The debate over evolution normally centers on the fossil record. Evolutionists maintain that it documents their claims of graduated changes over millions of years. Creationists, along with the neo-evolutionists or punctuated equilibriumists, see not a record of slow graduated changes, but rather sudden rapid changes from one kind to another. “Where,” they ask, “are all the transitionals then?” “There, reply the traditional evolutionists – can’t you see them?” “Er not really,” reply their opponents, “show us one more time.”
When pressed, the evolutionists generally become a bit more coy and round the apparently millions of examples of transitionals down to about two: Archaeopteryx, along with a few examples of skeletons which were used by an artist with an overactive imagination to draw what he thinks it might have looked like with some flesh, lots of straggly hair and big knuckles.
Personally, I find the whole “is-it-a-transitional-fossil-or-isn’t-it” thing a bit of a sidetrack to Nowheresville. What I really want to see – if I am to accept the theory of evolution – is not some disputed examples of dead transitionals, but some real living ones. You know, ones which actually have flesh and skin on so I can see if they are authentic or not, rather than relying on someone who saw Planet of the Apes at a cannabis party back in 1969 and thought it was a documentary.
Now this is where the evolutionists get really annoyed and start saying, “look there are plenty of living transitionals if you open your eyes and look. Here is a moth which has adapted and changed color over time, for example.” To which I respond, “That’s great. I’m all for moths changing color over time as a conservative mechanism to protect the species. But I’m afraid that’s not quite what I’m looking for. I am aware that microevolution – adaptations within kinds – occurs. The Bible assumes that it does, as it starts with one man and one woman, and ends with people of all nations, kindreds, peoples and tongues. What I want is a living transitional from one kind to another. A cow/whale hybrid for example. Or an apeman. Anything like that would do.”
To which the evolutionists reply that such creatures did exist, but they died out. Survival of the fittest and all that. However, far from placating me, this confuses me more than ever and I reply, no doubt naively and with an utter failure to understand the finer nuances of Darwinism, “But if the apemen all died out because their genes just weren’t strong enough, then why are the apes still around? Their genes were surely weaker than the apemen’s, which is why the stronger ones apparently evolved in the first place. Surely they should all have died out when the apemen emerged.”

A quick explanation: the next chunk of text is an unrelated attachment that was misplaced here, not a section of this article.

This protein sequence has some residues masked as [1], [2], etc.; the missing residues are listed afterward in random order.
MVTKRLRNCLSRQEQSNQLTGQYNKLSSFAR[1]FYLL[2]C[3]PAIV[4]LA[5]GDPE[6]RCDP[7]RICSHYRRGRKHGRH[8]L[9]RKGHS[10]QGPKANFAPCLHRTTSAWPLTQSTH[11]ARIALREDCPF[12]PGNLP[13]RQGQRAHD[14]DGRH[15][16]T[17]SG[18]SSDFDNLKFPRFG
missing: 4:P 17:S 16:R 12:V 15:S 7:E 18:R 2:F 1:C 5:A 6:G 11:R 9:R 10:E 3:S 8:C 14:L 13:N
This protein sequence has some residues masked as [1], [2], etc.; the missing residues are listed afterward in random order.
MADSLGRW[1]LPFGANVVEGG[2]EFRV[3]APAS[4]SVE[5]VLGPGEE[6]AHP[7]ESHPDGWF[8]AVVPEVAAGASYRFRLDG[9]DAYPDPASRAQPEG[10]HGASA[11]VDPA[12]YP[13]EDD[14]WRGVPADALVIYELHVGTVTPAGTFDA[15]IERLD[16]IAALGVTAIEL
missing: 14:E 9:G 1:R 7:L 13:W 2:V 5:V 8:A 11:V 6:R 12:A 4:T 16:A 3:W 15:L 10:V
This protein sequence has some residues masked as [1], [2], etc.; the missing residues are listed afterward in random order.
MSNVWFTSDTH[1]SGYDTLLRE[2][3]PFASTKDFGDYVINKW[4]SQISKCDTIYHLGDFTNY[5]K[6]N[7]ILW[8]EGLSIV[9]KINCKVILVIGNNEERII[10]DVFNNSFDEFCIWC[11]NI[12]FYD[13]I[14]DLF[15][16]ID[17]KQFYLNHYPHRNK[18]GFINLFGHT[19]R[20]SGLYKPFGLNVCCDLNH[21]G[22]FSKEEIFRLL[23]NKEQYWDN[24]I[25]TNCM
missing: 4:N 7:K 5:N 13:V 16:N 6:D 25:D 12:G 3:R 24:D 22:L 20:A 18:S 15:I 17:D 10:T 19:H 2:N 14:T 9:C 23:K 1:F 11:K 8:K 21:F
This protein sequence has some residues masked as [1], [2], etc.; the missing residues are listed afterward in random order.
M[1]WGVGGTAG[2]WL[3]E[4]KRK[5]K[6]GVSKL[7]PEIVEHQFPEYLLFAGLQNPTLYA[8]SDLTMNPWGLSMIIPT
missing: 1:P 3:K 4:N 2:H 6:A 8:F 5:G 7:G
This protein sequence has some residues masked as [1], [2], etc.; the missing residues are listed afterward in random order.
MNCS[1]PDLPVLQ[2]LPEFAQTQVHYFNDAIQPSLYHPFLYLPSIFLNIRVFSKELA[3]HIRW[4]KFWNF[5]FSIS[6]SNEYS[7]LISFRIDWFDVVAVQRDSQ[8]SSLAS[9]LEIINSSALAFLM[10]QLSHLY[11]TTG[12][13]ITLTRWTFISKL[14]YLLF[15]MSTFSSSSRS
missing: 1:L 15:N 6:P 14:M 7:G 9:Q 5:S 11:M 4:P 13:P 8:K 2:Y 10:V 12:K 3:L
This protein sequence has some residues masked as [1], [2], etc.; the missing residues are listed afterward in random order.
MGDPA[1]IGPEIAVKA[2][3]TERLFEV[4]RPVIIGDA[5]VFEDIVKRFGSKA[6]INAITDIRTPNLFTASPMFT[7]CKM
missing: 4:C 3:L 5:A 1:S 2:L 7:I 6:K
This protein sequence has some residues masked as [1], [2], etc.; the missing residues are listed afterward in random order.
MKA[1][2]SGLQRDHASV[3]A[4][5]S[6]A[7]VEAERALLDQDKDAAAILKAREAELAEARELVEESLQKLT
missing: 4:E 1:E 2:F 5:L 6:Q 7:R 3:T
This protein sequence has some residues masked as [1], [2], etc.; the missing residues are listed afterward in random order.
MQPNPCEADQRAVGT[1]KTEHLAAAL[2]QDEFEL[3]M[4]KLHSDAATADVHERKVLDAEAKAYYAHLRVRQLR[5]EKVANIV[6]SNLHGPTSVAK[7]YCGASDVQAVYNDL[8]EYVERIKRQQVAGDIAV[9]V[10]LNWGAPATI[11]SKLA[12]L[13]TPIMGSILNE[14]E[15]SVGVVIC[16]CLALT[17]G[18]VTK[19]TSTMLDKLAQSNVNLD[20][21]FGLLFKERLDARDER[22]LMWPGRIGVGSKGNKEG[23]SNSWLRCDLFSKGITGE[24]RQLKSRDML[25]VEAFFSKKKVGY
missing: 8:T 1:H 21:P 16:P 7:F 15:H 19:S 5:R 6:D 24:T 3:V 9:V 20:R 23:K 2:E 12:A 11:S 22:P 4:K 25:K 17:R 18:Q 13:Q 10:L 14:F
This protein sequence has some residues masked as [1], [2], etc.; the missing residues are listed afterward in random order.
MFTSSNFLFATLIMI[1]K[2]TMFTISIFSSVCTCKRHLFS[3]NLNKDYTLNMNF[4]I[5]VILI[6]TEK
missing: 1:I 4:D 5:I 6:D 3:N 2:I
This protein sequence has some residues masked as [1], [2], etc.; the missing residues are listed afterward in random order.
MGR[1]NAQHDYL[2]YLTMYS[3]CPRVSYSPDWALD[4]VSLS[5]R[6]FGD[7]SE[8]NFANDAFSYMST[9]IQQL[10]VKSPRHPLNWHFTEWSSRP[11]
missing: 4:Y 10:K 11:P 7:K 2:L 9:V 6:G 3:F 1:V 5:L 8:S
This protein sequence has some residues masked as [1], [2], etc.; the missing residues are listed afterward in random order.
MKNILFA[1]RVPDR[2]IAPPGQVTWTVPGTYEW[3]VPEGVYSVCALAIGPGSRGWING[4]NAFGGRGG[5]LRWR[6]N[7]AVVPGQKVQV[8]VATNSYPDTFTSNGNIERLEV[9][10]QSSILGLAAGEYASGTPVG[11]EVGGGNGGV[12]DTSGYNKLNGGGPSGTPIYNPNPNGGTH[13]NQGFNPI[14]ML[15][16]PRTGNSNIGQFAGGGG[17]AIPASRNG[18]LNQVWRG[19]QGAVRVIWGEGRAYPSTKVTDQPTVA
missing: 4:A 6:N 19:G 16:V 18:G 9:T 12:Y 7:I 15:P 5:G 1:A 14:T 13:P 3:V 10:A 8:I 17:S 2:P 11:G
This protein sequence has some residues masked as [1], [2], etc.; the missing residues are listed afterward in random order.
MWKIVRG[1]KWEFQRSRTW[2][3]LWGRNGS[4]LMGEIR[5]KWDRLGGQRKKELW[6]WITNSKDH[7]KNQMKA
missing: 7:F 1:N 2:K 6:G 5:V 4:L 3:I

Having revealed my scepticism, I have recently been eating my words, with a nice dollop of mint sauce on the side. For on March 31st this year, a lamb was born at a farm in Northumberland, England, with five legs.1 I kid you not. The lamb, which is named Quinto, is said to be perfectly fine with her extra appendage, which is fully formed. She has become the star attraction at the farm, with hundreds of visitors turning up to see her. However, a shadow hangs over Quinto, as the threat of amputation stalks her every day of her life, should her extra leg become problematic.
Amputated? I can scarce believe this. Evolutionists ought to be protesting vigorously. They ought to be standing outside that farm waving placards. They have been waiting for years for a real live kind-to-kind transitional animal to come along, and now that a candidate has emerged, surely they cannot just stand back and allow it to have its transitional leg cut off.
More research needs to be done, but it appears that Quinto is evolving into another creature and so may well be the only example of a living kind-to-kind transitional creature anywhere in the world. Of course it is too early too early to tell which kind of creature she is evolving into, and it could take another million years or so before we know for sure. However, all early indications seem to point to one of three possibilities.
The first is that Quinto is an example of a transitional species somewhere between a lamb and a sort of giant, woolly spider. Tests may need to be carried out to see if Quinto has a predilection for flies, and if confirmed, she may well need to be given a new species name: a Speep or a Spamb perhaps. It may even be the case that when fully evolved into an eight-legged Spamb, Quinto’s descendants could even end up possessing the ability to spin their own wool. That would be cool, wouldn’t it?
The second possibility is that the extra appendage has appeared as an anomaly and is merely a throwback to the evolutionary past of the sheep. If this turns out to be the case, then the history of sheep evolution may have to be radically revised, as it would appear that sheep may well have evolved directly from the octopus. Again tests will need to be carried out, but if Quinto is seen to be gravitating towards water and prefers sprawling along the ground rather than walking, this would be strong evidence in favor of the Octopamb theory.
The final possibility is that the extra limb is simply a defense mechanism against predators such as foxes. The extra limb would allow lambs such as Quinto to run away from a fox at full speed, but give them the ability to kick their attackers in the head with the extra leg without needing to slow down.
So I say leave Quinto’s fifth leg alone. Let us see if evolution is happening right before our very eyes. If we cut it off we might never get to find out. And then all we’ll have between us and actually accepting the Genesis account will be good old Archaeopteryx and all those dodgy drawings.